In addition to making these critical investments, the Budget outlines the steps my Administration is taking to create a 21st Century Government that is more efficient, effective, and supportive of economic growth. Our citizens and businesses expect their Government to provide the same level of service experienced in the private sector and we intend to deliver. The Budget includes initiatives that will lead to better, faster, and smarter services, both online and in-person. It calls on Federal agencies to share services and leverage the buying power of the Government to bring greater value and efficiency for taxpayer dollars. It continues to open Government data and research for public and private sector use to spur innovation and job creation. And it invests in the Government's most important resource, its workers, ensuring that we can attract and retain the best talent in the Federal workforce and foster a culture of excellence.
The Budget does all of these things while further strengthening the Nation's long-term fiscal outlook. Over the last 5 years, we have cut the deficit in half as a share of the economy, experiencing the fastest period of deficit reduction since the demobilization following World War II. The Budget continues this progress, bringing deficits down as a share of the economy to below 2 percent by 2023 and putting debt as a share of the economy on a declining path.
Although we have seen a notable and significant decline in health care spending growth over the last few years, in part due to the Affordable Care Act, we know that over the long run, the growth of health care costs continues to be our Nation's most pressing fiscal challenge. That is why the Budget builds on the savings and reforms in the health reform law with additional measures to strengthen Medicare and Medicaid and encourage high-quality and efficient health care.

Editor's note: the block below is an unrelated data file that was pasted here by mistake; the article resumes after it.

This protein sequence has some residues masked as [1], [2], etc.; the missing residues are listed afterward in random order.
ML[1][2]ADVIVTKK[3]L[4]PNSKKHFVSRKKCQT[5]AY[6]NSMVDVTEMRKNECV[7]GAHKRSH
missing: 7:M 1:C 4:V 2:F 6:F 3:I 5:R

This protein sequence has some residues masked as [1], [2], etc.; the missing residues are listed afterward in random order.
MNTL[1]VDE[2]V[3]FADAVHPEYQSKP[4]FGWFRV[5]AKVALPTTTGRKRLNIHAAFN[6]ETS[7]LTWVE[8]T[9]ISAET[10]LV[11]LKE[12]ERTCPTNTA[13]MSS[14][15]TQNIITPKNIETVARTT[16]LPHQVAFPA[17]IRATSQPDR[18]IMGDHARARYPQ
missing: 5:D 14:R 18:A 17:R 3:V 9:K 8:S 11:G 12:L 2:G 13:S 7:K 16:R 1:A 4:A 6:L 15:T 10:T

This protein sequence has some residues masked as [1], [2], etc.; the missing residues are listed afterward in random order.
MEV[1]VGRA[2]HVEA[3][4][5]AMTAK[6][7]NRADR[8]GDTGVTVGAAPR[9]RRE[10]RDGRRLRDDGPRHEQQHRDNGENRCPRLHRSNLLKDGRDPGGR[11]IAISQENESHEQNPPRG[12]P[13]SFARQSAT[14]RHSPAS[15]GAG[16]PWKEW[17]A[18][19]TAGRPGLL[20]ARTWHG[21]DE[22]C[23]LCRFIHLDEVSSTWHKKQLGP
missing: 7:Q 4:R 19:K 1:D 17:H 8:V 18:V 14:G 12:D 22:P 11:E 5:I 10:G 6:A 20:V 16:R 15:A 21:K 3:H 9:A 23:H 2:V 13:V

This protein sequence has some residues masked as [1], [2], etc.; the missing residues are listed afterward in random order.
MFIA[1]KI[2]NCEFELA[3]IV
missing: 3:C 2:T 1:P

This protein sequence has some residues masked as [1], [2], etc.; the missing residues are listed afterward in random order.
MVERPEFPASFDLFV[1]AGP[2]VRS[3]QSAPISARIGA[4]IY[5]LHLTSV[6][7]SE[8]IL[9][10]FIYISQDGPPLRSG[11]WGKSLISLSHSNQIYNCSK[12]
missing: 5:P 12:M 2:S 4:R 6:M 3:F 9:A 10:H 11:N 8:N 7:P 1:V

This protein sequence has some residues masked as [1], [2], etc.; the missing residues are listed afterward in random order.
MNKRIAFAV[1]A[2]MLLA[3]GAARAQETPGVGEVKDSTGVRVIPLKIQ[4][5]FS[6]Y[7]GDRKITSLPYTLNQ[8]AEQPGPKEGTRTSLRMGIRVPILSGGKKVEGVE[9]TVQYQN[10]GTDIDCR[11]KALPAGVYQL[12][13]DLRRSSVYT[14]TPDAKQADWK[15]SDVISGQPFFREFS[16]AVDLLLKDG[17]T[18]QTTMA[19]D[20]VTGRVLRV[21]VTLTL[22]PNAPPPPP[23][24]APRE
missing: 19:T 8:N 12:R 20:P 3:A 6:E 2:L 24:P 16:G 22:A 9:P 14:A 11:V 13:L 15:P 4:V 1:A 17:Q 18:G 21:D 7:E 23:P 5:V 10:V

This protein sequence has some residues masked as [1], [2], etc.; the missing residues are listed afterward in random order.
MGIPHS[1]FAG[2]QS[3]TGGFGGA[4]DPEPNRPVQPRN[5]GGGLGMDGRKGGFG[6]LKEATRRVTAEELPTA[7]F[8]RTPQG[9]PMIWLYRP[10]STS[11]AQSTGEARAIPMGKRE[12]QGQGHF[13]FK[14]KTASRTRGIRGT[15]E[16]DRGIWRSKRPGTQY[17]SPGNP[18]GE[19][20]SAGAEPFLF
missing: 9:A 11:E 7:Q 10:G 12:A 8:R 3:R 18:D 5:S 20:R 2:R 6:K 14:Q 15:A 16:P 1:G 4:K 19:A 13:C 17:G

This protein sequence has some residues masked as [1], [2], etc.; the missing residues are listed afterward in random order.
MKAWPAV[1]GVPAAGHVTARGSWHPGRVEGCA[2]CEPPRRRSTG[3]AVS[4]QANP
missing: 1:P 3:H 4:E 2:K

We also know that revenue has to be part of the solution to our Nation's long-term fiscal challenges. Given the aging of our population and the declining ratio of workers to retirees, we will need additional revenue to maintain our commitments to seniors while also making the investments that are needed to grow our economy and expand opportunity. The Budget secures that revenue through tax reform that reduces inefficient and unfair tax breaks and ensures that everyone, from Main Street to Wall Street, is paying their fair share.
Finally, if we are serious about long-term, sustainable economic growth and deficit reduction, it is also time to heed the calls of business leaders, labor leaders, faith leaders, and law enforcement—and fix our broken immigration system. Independent economists say immigration reform will grow our economy and shrink our deficits by almost $1 trillion in the next two decades. And for good reason: when people come here to fulfill their dreams—to study, invent, and contribute to our culture—they make our country a more attractive place for businesses to locate and help create jobs for everyone. The Senate has acted to pass a bipartisan immigration reform bill that is worthy of support. It is time for the House of Representatives to finish the job.
We have made progress over the last 5 years. But our work is not done. This Budget provides a roadmap to ensuring middle class families and those working to be a part of the middle class can feel secure in their jobs, homes, and budgets. To build real, lasting economic security, we also need to expand opportunity for all so every American can get ahead and have a shot at creating a better life for their kids.
None of it is easy. America has never come easy. But if we work together, if we summon what is best in us, I know it is within our reach.
The White House,
March 4, 2014.
Barack Obama, The Budget Message of the President Online by Gerhard Peters and John T. Woolley, The American Presidency Project https://www.presidency.ucsb.edu/node/326561